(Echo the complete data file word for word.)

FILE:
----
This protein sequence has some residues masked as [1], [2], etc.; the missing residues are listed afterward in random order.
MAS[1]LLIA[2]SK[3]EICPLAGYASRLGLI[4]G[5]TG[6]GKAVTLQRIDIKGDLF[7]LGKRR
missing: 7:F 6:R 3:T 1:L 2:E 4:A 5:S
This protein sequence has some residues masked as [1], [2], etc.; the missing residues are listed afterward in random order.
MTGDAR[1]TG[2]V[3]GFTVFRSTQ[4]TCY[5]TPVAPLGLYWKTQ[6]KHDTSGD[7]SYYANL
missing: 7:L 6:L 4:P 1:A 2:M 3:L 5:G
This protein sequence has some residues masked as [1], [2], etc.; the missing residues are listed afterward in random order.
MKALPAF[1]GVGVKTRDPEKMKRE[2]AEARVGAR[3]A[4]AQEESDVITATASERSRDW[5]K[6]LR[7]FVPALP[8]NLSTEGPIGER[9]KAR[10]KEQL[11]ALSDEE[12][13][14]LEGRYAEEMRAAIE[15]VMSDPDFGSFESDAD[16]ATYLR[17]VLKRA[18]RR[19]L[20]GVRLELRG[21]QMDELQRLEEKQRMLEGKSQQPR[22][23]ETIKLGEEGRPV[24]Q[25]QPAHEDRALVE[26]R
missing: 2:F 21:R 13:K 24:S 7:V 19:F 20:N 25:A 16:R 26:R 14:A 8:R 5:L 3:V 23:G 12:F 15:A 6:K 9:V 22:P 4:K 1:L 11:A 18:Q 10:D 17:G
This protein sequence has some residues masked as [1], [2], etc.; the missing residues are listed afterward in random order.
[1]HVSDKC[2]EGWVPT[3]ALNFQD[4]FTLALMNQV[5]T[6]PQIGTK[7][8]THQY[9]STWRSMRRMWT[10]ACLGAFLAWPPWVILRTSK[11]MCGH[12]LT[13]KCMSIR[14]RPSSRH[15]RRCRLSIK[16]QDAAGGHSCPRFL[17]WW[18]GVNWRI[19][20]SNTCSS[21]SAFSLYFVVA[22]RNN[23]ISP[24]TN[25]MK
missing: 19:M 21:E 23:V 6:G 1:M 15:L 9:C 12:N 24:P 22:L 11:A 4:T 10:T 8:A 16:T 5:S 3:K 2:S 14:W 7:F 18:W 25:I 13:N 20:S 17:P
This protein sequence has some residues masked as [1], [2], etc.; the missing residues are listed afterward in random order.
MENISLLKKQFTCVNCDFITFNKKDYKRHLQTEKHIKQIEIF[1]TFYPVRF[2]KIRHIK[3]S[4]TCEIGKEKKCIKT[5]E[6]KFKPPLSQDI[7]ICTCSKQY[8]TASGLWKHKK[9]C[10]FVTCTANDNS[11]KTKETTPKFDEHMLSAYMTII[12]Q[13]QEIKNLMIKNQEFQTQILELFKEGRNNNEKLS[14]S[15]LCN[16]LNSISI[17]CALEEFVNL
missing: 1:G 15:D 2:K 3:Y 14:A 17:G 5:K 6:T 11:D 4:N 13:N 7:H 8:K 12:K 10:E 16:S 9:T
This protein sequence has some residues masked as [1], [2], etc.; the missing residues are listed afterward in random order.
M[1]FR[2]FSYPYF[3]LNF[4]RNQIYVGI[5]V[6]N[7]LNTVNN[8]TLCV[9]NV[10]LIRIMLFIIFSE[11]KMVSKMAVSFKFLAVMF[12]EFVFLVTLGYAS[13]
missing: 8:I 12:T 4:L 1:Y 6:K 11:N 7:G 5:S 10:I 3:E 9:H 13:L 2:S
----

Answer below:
This protein sequence has some residues masked as [1], [2], etc.; the missing residues are listed afterward in random order.
MAS[1]LLIA[2]SK[3]EICPLAGYASRLGLI[4]G[5]TG[6]GKAVTLQRIDIKGDLF[7]LGKRR
missing: 7:F 6:R 3:T 1:L 2:E 4:A 5:S
This protein sequence has some residues masked as [1], [2], etc.; the missing residues are listed afterward in random order.
MTGDAR[1]TG[2]V[3]GFTVFRSTQ[4]TCY[5]TPVAPLGLYWKTQ[6]KHDTSGD[7]SYYANL
missing: 7:L 6:L 4:P 1:A 2:M 3:L 5:G
This protein sequence has some residues masked as [1], [2], etc.; the missing residues are listed afterward in random order.
MKALPAF[1]GVGVKTRDPEKMKRE[2]AEARVGAR[3]A[4]AQEESDVITATASERSRDW[5]K[6]LR[7]FVPALP[8]NLSTEGPIGER[9]KAR[10]KEQL[11]ALSDEE[12][13][14]LEGRYAEEMRAAIE[15]VMSDPDFGSFESDAD[16]ATYLR[17]VLKRA[18]RR[19]L[20]GVRLELRG[21]QMDELQRLEEKQRMLEGKSQQPR[22][23]ETIKLGEEGRPV[24]Q[25]QPAHEDRALVE[26]R
missing: 2:F 21:R 13:K 24:S 7:V 19:F 20:N 25:A 16:R 26:R 14:A 8:R 5:L 3:V 23:G 12:F 15:A 6:K 9:V 22:P 4:K 1:L 11:A 18:Q 10:D 17:G
This protein sequence has some residues masked as [1], [2], etc.; the missing residues are listed afterward in random order.
[1]HVSDKC[2]EGWVPT[3]ALNFQD[4]FTLALMNQV[5]T[6]PQIGTK[7][8]THQY[9]STWRSMRRMWT[10]ACLGAFLAWPPWVILRTSK[11]MCGH[12]LT[13]KCMSIR[14]RPSSRH[15]RRCRLSIK[16]QDAAGGHSCPRFL[17]WW[18]GVNWRI[19][20]SNTCSS[21]SAFSLYFVVA[22]RNN[23]ISP[24]TN[25]MK
missing: 19:M 21:E 23:V 6:G 1:M 15:L 9:C 12:N 24:P 22:L 11:A 4:T 10:T 8:A 16:T 5:S 3:K 2:S 14:W 7:F 18:W 25:I 13:N 20:S 17:P
This protein sequence has some residues masked as [1], [2], etc.; the missing residues are listed afterward in random order.
MENISLLKKQFTCVNCDFITFNKKDYKRHLQTEKHIKQIEIF[1]TFYPVRF[2]KIRHIK[3]S[4]TCEIGKEKKCIKT[5]E[6]KFKPPLSQDI[7]ICTCSKQY[8]TASGLWKHKK[9]C[10]FVTCTANDNS[11]KTKETTPKFDEHMLSAYMTII[12]Q[13]QEIKNLMIKNQEFQTQILELFKEGRNNNEKLS[14]S[15]LCN[16]LNSISI[17]CALEEFVNL
missing: 1:G 15:D 2:K 3:Y 14:A 17:G 5:K 6:T 11:D 4:N 13:N 7:H 8:K 12:K 10:E 16:S 9:T
This protein sequence has some residues masked as [1], [2], etc.; the missing residues are listed afterward in random order.
M[1]FR[2]FSYPYF[3]LNF[4]RNQIYVGI[5]V[6]N[7]LNTVNN[8]TLCV[9]NV[10]LIRIMLFIIFSE[11]KMVSKMAVSFKFLAVMF[12]EFVFLVTLGYAS[13]
missing: 8:I 12:T 4:L 1:Y 6:K 11:N 7:G 5:S 10:I 3:E 9:H 13:L 2:S